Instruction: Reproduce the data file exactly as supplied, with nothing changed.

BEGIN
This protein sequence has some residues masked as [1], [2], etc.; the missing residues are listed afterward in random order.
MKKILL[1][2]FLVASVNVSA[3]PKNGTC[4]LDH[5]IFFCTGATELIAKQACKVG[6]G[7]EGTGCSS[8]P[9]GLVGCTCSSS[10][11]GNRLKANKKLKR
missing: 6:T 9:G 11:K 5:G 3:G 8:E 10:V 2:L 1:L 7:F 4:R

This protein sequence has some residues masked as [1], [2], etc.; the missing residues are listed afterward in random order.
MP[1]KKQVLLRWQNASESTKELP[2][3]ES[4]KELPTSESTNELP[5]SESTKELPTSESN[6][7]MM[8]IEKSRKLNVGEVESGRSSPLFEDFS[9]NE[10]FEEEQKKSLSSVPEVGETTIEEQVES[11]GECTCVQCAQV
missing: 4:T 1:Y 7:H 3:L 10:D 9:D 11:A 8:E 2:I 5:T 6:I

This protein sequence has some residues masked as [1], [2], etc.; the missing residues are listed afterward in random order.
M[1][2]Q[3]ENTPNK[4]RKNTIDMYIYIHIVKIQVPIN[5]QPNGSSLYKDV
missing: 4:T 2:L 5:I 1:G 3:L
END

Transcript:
This protein sequence has some residues masked as [1], [2], etc.; the missing residues are listed afterward in random order.
MKKILL[1][2]FLVASVNVSA[3]PKNGTC[4]LDH[5]IFFCTGATELIAKQACKVG[6]G[7]EGTGCSS[8]P[9]GLVGCTCSSS[10][11]GNRLKANKKLKR
missing: 6:T 9:G 11:K 5:G 3:G 8:E 10:V 2:L 1:L 7:F 4:R

This protein sequence has some residues masked as [1], [2], etc.; the missing residues are listed afterward in random order.
MP[1]KKQVLLRWQNASESTKELP[2][3]ES[4]KELPTSESTNELP[5]SESTKELPTSESN[6][7]MM[8]IEKSRKLNVGEVESGRSSPLFEDFS[9]NE[10]FEEEQKKSLSSVPEVGETTIEEQVES[11]GECTCVQCAQV
missing: 4:T 1:Y 7:H 3:L 10:D 9:D 11:A 8:E 2:I 5:T 6:I

This protein sequence has some residues masked as [1], [2], etc.; the missing residues are listed afterward in random order.
M[1][2]Q[3]ENTPNK[4]RKNTIDMYIYIHIVKIQVPIN[5]QPNGSSLYKDV
missing: 4:T 2:L 5:I 1:G 3:L